An apt name for a band that combines an earth-shattering presence with a hushed, church-like structure. Music with an epic, intimate feel. It started as a side project by Bon Iver’s Justin Vernon, but now it looks like the main course. Bonus points for using a recording of Charles Bukowski reading a poem at the tail end of “Alaskans.”

8. Pere Ubu:

Lady From Shanghai
. David Thomas’ avant-garde dance-rock band, Pere Ubu, is music for the anti-authority crowd, its view of the world as elastic as Thomas’ lyric question, “What part of the dream is true? What part of the truth is a dream?” Thomas’ existential poetry percolates around electronic beats, synthesizers and noise that the band treats more as found sounds from a dying civilization than something from today’s disposable dance floor. This is a cynical band, and a very funny one. That’s not quite the Anita Ward disco hit “Ring My Bell” creeping through the opening track, but Thomas merely telling you to “go to hell.”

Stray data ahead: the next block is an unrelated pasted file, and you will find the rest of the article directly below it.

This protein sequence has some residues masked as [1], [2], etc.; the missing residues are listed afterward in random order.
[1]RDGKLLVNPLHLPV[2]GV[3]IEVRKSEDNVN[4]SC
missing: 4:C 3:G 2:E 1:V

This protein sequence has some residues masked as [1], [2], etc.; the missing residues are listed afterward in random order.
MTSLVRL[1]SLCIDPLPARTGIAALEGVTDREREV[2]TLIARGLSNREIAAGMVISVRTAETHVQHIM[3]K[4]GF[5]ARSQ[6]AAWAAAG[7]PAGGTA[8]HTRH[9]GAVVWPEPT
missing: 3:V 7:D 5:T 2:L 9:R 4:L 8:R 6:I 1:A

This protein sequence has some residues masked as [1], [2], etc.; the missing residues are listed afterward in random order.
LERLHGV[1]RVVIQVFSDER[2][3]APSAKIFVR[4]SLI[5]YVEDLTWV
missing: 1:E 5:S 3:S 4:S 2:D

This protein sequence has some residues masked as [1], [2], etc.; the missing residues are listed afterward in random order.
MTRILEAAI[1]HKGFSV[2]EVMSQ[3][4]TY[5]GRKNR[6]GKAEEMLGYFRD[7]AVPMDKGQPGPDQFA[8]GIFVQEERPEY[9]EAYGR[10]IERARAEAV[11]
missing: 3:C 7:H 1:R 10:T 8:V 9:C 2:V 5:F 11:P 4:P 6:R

9. David Lynch:
The Big Dream


. As we know from his film and TV work, like Eraserheadand Twin Peaks, Lynch’s brain is an ominous, terrifying place. From the opening techno spaghetti western of the title track, Lynch uses electronically altered nightmare vocals, which works particularly well on Bob Dylan’s most-murderous song, “The Ballad of Hollis Brown.” His characters move in a zombie stagger, the lyrics like the demented ramblings of a serial killer. Yet this is all contradicted by songs such as “Cold Wind Blowin’,” coming from the same place as the rest of the album, but there’s no denying the beauty of it.

10. Shooter Jennings:
The Other Life



.


I do not know what to make of Jennings. The son of Waylon is a honky-tonker who spends half his time in UFOs. So yeah, I kinda like the weirdness. The opening “Flying Saucer Song” is 75 percent Pink Floyd, 25 percent Little Feet. Now the listener is properly broken down for what follows: no-rules country. A scorching putdown of the genre’s current state, comparing his outlaw daddy with today’s “pretty boy in your cowboy hat, couldn’t hit country with a baseball bat.” Before Jennings is done, we’re on the “The Low Road” and a bullied kid who “took my Skeletor lunchbox, took out his front teeth” then close with a Springsteen-epic, avant-garde jazz epic “The Gunslinger.”